Say no to O2: Realizing reversible oxide-peroxide conversion within a sealed cell

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The working mechanism of nonaqueous Li-O2 battery (LOB) technology is based on the redox reaction between O2 and peroxide (Li2O2). Within the past 10 years, our group closely keeping up with the development pace of LOBs, which can be generally separated into two stages: the initial “solid catalyst” period and the advanced “redox mediator” period. However, among the varying scientific and engineering challenges, the employment of gaseous O2 (as active species) becomes the most essential obstacle against the practical application of LOB, since the gas open system requires burdensome O2 storage/purification devices. Besides, the O2 crossover and volatilization of electrolyte also trigger us to design a non-O2 sealed cell environment (illustrated in Fig. 1).

Fig. 1 Representation of oxygen-based rechargeable battery technologies.

Recently, battery researchers become infatuate in triggering the lattice oxygen activity from oxide state to a peroxo-like state within transition metal (TM) oxides cathodes (Li/Na-rich cathodes, P2-type layered cathodes, etc.), which is so-called O-related anionic redox activity. Even though being stabilized by the covalent TM-O bond, the practical potential (typically beyond 4.0 V vs. Li/Li+) presents far more polarized beyond the thermodynamic equilibrium potential of peroxide decomposition (around 3.0 V vs. Li/Li+). As a result, irreversible O2 evolution and related structural distortion would seriously influence the rechargeability. Moreover, dragged by the heavy TM-ion within lattice, the specific capacity triggered by O-related anionic redox presents very limited (below 100 mAh/g~cathode). Thus, why not give up using lattice TM, but only introduce trace amount of TM nanoparticles to warp the surface of pure Li2O and restrain the O2 evolution? Followed by this idea, we took nearly 2 years and tried to control the Li2O/Li2O2 (oxide/peroxide) conversion within a non-O2 redox region.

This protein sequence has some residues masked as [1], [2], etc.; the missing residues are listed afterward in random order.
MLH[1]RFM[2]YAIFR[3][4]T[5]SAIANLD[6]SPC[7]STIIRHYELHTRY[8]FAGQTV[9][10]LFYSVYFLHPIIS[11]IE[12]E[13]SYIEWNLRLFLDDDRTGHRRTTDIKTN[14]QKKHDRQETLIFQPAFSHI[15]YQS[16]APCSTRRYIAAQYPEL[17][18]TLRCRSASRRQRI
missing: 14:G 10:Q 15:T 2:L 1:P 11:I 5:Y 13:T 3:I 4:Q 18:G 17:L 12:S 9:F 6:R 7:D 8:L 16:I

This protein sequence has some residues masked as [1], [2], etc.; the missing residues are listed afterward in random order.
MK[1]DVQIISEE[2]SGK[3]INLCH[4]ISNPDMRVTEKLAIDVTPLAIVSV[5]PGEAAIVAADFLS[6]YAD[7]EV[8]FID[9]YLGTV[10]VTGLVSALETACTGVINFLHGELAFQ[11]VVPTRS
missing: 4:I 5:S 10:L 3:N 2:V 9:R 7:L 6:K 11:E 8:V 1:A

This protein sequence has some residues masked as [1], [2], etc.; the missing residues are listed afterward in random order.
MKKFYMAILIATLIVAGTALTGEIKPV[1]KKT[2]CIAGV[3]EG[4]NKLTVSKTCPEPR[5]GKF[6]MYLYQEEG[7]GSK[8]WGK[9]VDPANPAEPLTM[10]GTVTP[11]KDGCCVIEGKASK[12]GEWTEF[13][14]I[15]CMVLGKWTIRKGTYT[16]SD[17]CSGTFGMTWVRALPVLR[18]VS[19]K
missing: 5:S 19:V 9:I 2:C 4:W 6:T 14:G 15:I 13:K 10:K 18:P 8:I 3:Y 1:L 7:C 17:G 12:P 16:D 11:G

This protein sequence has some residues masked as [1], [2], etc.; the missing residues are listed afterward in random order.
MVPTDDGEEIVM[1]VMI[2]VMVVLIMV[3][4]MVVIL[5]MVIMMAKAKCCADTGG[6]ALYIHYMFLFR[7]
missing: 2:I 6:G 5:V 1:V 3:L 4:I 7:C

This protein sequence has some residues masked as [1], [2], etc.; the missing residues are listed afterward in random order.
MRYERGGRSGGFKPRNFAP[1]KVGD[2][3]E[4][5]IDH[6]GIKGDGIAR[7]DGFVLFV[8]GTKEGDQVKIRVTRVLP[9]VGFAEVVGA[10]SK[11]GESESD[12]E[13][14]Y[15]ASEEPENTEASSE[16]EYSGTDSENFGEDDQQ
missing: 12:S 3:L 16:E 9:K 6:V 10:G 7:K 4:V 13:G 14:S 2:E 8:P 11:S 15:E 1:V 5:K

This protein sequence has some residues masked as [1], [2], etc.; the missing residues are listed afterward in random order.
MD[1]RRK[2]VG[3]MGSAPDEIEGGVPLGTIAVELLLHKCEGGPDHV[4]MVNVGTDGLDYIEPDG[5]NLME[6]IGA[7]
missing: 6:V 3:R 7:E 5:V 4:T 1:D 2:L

Fig. 2 Galvanostatic charge/discharge voltage profiles of Li2O-Ir-rGO cathode, and the photos of our team members.

By pre-embedding Li2O nanoparticles into an iridium-graphene (Ir-rGO) catalytic substrate, we successfully controlled the charging potential within a moderate region to avoid over-polarization (see Fig. 2). By controlling the charging depth (400 mAh/g~cathode), we restrained the irreversible O2 evolution and superoxide production. Being stabilized by the inter-metallic Li2-xO2-Ir compound formed on the particle/substrate interface, we finally confined the O2-free reversible Li2O/Li2O2 interconversion within sealed cell environment. Although, the deep catalysis mechanism still requires further atomistic investigations, we have in mind that our design route would open up a new field for the development of anionic redox related battery researches, and triggers a design direction for synergistically combining the electrode and electrocatalyst materials, engineering the next-generation high-energy-density battery technologies.

Read the complete story at Nature Catalysis.

Yu Qiao

Postdoctor, National Institute of Advanced Industrial Science and Technology (AIST)

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